Kepler's transit-spotting photometer may have grabbed the headlines throughout 2010 and 2011, but other planet-hunting techniques and teams continue to produce good results. The wobble method, for example, has led to several exciting discoveries. In April 2007, European astronomers used the wobble method to discover, at that point, the most Earth-like planet ever found.
The planet, called Gliese 581c, is 12,000 miles (19, 312 kilometers) in diameter, or not much larger than Earth (8,000-mile diameter). It orbits the same red star as Gliese 581g, but it makes one complete revolution in just 13 Earth-days. This short orbit would make a planet too hot for life, except that Gliese 581's surface temperature is 1/50th that of our sun [source: Than]. As a result, Gliese 581c's surface temperature ranges from an estimated 32 degrees F to 102 degrees F (0 degrees C to 39 degrees C). The research team that discovered it believes it has a developed atmosphere. The planet might not only have water -- it might be entirely covered by oceans.
And in February 2012, an international team of scientists reported the results of their wobble-based research focused on GJ 667C, an M-class dwarf star associated with two other orange dwarfs located about 22 light-years from Earth. The astronomers were actually hoping to learn more about a previously discovered super-Earth (GJ 667Cb) with an orbital period of just 7.2 days, but their observations led to something better -- GJ 667Cc, another super-Earth with an orbital period of 28 days. The new planet, which sits comfortably in the Goldilocks zone of GJ 667C, receives 90 percent of the light that Earth receives [source: Stephens]. Most of this light is in the infrared spectrum, which means the planet likely absorbs a higher percentage of the energy coming to it. The bottom line: GJ 667Cc may absorb the same amount of energy from its star that Earth soaks up from the sun and may, as a result, support liquid water and life as we know it.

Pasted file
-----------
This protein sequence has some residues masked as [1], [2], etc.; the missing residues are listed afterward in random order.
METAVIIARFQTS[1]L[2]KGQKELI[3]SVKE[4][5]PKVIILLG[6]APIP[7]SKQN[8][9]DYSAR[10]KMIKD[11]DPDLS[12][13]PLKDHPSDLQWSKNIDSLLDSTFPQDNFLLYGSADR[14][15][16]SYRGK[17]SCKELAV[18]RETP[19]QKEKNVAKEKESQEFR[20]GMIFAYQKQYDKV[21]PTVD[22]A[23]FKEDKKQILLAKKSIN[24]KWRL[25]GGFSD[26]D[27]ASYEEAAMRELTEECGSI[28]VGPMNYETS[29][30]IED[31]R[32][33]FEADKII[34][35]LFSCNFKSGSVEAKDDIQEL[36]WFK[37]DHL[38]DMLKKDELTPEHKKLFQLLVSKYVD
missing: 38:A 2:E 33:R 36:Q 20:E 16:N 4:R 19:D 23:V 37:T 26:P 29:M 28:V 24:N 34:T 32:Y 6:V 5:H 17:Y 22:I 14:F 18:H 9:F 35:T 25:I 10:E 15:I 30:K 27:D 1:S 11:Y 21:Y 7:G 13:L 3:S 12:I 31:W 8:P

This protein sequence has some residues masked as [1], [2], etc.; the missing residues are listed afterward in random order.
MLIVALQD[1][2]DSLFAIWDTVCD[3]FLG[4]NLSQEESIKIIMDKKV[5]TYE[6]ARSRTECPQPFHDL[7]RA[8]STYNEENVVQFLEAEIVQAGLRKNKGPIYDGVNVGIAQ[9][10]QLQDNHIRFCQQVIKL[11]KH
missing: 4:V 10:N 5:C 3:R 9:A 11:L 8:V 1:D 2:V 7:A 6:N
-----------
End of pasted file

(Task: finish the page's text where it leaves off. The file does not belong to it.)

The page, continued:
At about the same time the GJ 667Cc team was preparing its results, another team from the Space Telescope Science Institute in Baltimore, Md., published results from a massive project known as the PLANET (Probing Lensing Anomalies NETwork) Collaboration. The results, which were based on six years of microlensing observations, may change the face of planet-hunting the same way quantum mechanics changed physics. The study concludes that there are far more Earth-like planets than super-sized gas giants. In fact, according to the study authors, the Milky Way galaxy alone could contain 100 billion planets, 10 billion of which would likely be small, rocky worlds like our inner planets. Approximately 1,500 of these planets could be within 50 light-years of Earth. Now consider that the Milky Way is just one of billions and billions of galaxies flung across the universe. There could be, literally, an infinite number of planets and an almost uncountable number of Earth-like planets.
The question then becomes, Will humans ever stand beneath an alien sunset or walk among black-leafed plants? We certainly hope so.